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refuge, which was prolonged, not he would live as a private individual withstanding the attempts of the of distinction, subject, however, to French commandant of Bastia to see the laws of these states. On these cure his person, until he heard the conditions he was offered a passport final resolution of the allied powers to proceed to Trieste, for the purpose on his behalf. This had been solicit- of joining his wife and family. ed at Paris by one of his former aid. More mild and honourable condide-camps, an Anglo-Italian, named tions were surely never proposed to a Macirone, through whom Murat de- man in Murat's situation, and they sired permission to reside in Eng- were such as he would gladly have Jand. The request was most pru. accepted, when he transmitted from dently rejected on the part of Lord Toulon to the hands of Fouché his Castlereagh. The British laws, cus. resolution to submit his person to the toms, and particularly the habits of disposal of the allies. But upon his the people, render our island a most arriving at Corsica, he had unfortuimproper place of residence for per nately found about four hundred of sons whom it is desirable to seclude his followers, chiefly officers discharfrom political intrigues, or from unre- ged from the Neapolitan army, or strained intercourse with the rest of who had fled upon the return of FerEurope. Murat, in the power of the dinand. A desperate man, surroundallies, must always have been regard. ed by desperadoes, he now assumed ed as a prisoner of state, although at once more the regal character, took large, and on his parole; and such a possession of the town of Ajaccio, and prisoner can be only kept with perfect proceeded to levy soldiers with the safety under a government, which pos- avowed purpose of an attempt to resesses strong powers of coercion, in cover Naples. For this purpose, he case the personal freedom permitted to purchased five small vessels, and a him should be found liable to abuse. quantity of arms and ammunition. There was, however, due respect paid Macirone, the bearer of Prince Metto the misfortunes of a king, who had ternich's proposal, found Joachim at once been the ally of Britain and Ajaccio in mímic state, having sentiAustria. The agent of Murat was nels mounted, and his colours displaysupplied by Prince Metternich with a ed before the door of his house. His note of the conditions, upon com- reception of Prince Metternich's arti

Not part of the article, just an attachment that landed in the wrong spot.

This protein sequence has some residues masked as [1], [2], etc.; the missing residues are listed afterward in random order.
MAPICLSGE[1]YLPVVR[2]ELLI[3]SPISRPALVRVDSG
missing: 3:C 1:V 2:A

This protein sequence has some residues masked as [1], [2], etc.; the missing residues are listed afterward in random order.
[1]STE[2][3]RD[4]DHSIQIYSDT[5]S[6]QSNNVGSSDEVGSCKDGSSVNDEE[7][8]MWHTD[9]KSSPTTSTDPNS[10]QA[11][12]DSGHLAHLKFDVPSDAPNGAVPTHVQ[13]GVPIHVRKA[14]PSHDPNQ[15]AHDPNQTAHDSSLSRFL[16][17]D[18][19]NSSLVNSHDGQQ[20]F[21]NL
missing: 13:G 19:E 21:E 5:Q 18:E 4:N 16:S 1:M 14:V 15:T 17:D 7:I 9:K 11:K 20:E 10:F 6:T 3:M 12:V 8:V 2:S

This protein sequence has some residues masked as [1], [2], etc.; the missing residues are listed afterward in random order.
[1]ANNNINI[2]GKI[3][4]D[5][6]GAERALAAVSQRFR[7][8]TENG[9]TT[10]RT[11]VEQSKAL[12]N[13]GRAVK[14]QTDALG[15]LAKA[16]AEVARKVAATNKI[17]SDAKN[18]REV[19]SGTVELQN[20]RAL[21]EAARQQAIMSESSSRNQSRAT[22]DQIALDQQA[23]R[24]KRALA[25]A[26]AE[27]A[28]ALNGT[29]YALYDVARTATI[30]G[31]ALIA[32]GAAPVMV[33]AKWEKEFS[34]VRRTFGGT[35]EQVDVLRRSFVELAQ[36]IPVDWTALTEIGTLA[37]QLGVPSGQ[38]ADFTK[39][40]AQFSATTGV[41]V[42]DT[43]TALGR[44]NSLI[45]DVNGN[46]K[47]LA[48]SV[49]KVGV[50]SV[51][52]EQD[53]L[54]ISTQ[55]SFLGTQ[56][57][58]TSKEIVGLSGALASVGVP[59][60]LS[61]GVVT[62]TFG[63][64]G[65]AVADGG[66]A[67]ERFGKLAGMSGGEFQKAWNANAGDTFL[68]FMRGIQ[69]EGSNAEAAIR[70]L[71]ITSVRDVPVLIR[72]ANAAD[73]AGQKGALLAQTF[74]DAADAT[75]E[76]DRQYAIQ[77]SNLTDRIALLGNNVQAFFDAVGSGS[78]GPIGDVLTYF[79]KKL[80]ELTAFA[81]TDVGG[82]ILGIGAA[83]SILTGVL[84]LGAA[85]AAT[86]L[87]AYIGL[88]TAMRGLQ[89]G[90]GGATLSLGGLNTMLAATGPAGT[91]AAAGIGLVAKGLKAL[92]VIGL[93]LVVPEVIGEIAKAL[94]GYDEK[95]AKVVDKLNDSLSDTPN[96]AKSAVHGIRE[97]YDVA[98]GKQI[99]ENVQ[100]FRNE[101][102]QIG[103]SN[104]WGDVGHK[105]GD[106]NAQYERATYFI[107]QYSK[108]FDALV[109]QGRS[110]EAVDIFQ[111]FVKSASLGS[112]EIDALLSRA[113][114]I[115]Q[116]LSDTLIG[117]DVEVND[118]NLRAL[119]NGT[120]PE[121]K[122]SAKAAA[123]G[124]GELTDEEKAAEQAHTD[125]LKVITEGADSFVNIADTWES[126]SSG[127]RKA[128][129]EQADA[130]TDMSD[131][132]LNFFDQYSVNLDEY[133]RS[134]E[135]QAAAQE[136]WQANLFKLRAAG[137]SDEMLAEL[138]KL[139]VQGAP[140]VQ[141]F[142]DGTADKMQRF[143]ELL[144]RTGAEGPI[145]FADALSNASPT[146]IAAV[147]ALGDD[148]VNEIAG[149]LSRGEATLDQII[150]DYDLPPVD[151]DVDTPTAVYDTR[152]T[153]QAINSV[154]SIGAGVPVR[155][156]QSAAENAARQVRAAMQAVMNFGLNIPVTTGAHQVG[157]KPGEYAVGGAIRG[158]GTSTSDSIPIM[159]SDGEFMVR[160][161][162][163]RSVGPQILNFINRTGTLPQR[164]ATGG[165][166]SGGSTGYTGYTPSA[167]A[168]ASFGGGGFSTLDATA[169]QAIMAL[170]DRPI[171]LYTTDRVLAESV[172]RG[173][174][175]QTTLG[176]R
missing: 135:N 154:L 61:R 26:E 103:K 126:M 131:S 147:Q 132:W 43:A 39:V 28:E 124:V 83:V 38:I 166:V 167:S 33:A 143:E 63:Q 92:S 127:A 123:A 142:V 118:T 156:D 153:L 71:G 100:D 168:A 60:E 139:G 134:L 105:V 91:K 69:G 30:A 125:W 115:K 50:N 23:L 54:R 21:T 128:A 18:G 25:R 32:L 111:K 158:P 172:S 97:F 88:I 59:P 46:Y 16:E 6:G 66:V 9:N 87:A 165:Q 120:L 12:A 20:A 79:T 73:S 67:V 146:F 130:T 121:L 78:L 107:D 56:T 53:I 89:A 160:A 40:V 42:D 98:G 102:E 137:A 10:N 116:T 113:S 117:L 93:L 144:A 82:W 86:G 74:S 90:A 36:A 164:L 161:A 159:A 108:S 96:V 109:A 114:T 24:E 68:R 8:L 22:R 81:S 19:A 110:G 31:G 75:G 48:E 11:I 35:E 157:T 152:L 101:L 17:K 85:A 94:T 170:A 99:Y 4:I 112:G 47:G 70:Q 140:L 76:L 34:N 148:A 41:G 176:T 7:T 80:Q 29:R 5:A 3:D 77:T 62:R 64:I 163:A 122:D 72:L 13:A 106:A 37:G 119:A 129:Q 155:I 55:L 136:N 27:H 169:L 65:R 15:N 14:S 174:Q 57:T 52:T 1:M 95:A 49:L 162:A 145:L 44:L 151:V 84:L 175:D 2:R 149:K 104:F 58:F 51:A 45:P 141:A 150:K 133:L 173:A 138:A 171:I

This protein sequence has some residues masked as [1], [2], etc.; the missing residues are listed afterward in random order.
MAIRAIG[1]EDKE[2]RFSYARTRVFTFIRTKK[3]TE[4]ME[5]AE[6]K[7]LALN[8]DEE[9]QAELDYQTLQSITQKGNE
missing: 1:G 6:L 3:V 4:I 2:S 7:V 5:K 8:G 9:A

pliance with which the Em- cles plainly shows, that his offer to Sept. 1. peror of Austria was willing retire into England was with the se.

to grant an asylum to King cret purpose of waiting a favourable Joachim. I. That he should assume opportunity again to assert his suppothe name of a private person; and sed right to his kingdom. But Austhat which the queen had adopted tria afforded no facilities of this kind : was proposed to him. II. That he There was there neither an opposition, mighi chuse his residence in any to whom he might appeal,--nor a distown, either in Bohemia, Moravia, or affected jacobinical faction, with whom Upper Austria ; or should he prefer a he might intrigue, nor the opportucountry residence in any of these pro- nity of maintaining a correspondence vinces, his wishes would not be oppo- with the malcontents of France and sed. III. King Joachim was to en- Italy. If Murat accepted the terms gage his word to the emperor, that he of the emperor, it could only be with would not quit the Austrian states the certainty that he would not be without his express consent, and that permitted to elude them in letter or in spirit. Life, safety, opulence, all that Neapolitan army, which was comto be enjoyed in the society of his fa- posed of the flower of the nation. He mily, seemed tasteless to this victim then resumed his resolution, and, of ambition, who, having experienced heading the brave men who had forthat chance could raise to a throne merly fought under him, was come to the waiter of a pot-house, was unwil- maintain the honour of the army, and ling to admit that fortune could re- his own rights.” The nation was ex

sume the grandeur she had horted to Ay to arms; the amaranth Sept. 25. conferred. While, by a let- was appointed as the national colour,

ter addressed to Macirone, and the Neapolitan ladies were invited he pretended to accept the conditions to adorn themselves therewith. The

proposed to him, by ano- proclamation would not have been Sept. 28. ther, dated only three days faithful to the style of the great origi